The Mathematics of Gambling

The key to all gambling is forming an opinion and understanding how that relates to the bookmakers price.  You must base your opinion in research because myth pervades the media and other people.  To be a good gambler you need to question perceived wisdom and form your own line of knowledge.  Your ability to do this dictates your profitability.  Thus, opinion may be better expressed as knowledge which only really comes from research and judgement.

This page attempts to teach you how to take the probability of a sporting event happening and then see if the odds offered are value or not.

A good bet should never be struck solely on probability, it should be taken as a combination of probability and price.  If something is likely to happen less often than the price suggests, then clearly you would not want to back it.  This is just as true of a 1/4 shot as a 10/1 shot.

To be successful, you need to get an advantage on the bookmakers odds.  To do this you have to mercilessly seek out advantageous knowledge that allows you to make better judgements as to where you think pricing is wrong in a bookmakers market. 

My advice is always to price your own market up based on your research before considering the bookmakers prices.  This ensures that you do not follow the crowd and perceived logic but instead compare what you actually think to the prices available.  This process will condition you to using pricing and weighing up probability.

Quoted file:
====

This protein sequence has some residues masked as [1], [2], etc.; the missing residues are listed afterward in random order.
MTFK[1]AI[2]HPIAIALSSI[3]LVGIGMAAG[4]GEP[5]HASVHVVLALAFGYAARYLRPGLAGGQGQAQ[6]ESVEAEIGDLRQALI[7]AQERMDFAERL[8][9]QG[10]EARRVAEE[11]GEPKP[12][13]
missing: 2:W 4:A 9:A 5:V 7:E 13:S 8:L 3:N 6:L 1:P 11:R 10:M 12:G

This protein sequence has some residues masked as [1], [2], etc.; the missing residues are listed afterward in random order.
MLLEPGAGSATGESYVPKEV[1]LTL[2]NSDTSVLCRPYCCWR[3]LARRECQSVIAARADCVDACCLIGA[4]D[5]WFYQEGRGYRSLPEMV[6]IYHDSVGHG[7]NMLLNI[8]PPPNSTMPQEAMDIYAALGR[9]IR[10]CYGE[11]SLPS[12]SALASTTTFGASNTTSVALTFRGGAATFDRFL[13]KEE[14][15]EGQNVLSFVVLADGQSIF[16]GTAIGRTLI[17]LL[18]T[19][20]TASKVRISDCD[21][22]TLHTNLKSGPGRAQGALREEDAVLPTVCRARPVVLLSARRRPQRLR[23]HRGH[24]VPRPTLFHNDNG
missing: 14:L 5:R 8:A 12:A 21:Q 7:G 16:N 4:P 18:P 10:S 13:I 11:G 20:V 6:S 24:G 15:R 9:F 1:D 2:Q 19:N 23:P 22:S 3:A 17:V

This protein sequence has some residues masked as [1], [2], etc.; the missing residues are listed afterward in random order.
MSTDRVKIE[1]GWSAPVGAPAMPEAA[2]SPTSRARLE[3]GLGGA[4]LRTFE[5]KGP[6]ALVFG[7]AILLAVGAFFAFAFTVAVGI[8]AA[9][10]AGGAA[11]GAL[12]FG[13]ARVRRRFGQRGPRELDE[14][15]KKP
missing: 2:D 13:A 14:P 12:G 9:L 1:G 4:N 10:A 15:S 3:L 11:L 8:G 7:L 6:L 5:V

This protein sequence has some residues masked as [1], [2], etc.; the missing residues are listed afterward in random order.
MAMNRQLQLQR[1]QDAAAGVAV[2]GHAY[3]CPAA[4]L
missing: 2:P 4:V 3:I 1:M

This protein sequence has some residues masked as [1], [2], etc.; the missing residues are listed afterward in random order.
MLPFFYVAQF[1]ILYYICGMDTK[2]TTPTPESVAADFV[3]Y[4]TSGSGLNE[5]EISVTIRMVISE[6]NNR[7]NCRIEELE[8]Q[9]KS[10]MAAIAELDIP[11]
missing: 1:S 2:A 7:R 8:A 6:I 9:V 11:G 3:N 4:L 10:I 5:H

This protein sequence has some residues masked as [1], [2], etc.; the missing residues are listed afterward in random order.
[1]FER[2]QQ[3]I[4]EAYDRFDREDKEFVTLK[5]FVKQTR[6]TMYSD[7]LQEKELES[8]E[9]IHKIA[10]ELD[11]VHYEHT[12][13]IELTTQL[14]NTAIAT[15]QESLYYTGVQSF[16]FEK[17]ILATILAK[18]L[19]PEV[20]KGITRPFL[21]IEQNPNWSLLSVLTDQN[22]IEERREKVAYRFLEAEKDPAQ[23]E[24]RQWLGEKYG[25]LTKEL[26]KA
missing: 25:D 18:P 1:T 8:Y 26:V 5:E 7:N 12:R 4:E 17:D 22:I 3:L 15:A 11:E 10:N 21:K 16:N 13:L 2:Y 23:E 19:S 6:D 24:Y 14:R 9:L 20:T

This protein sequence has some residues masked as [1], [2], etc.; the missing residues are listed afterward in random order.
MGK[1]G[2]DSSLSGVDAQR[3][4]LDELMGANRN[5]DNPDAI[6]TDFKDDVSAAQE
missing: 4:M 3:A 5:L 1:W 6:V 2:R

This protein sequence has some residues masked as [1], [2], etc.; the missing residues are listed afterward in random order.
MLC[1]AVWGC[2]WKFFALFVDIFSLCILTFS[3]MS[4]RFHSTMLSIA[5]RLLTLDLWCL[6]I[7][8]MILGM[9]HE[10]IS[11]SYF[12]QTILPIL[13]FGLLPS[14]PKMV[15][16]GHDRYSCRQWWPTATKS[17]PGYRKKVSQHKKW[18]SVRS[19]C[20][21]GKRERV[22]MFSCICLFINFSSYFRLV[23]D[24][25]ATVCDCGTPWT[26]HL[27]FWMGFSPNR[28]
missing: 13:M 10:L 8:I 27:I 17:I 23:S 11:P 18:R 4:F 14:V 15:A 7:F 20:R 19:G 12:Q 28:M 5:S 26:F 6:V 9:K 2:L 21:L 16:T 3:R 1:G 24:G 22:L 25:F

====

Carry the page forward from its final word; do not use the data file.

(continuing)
Many gamblers act on weak premise, they might look for a price that gives a return that is acceptable to them on an outcome that they conceive as possible, without consideration to what the price represents. 

It is perverse to start with a price and then see how you feel, first you need to understand what you think the price should be and then seek better, so the advantage is with your knowledge and opinion. 

The Saturday Lesson – The Mathematics of Bookmaking

Reading from the Major Chapter 3, versus 12 -18….

To calculate your price, write down the possible outcomes that could occur in an event (3 in a football game) and then write down all of the factors you think should influence that outcome.  This is the research stage.

For football as a minimum you should consider injuries, form, squad quality and home/away form, but add in any factors you like.  

Next you need to calculate the probability of each outcome, as you see it.  The easiest way to do this is to allocate points out of a hundred as to how likely you see an outcome.  I often find a useful question at this point is ‘If this game were to play a hundred times, how often would I expect each outcome’.

Here is an example.

If I consider the Chelsea v Sunderland today, I am taking into account Chelsea’s squad troubles (I do not think all is that well in the camp), Chelsea while having a much stronger squad have won only half of their last ten home games.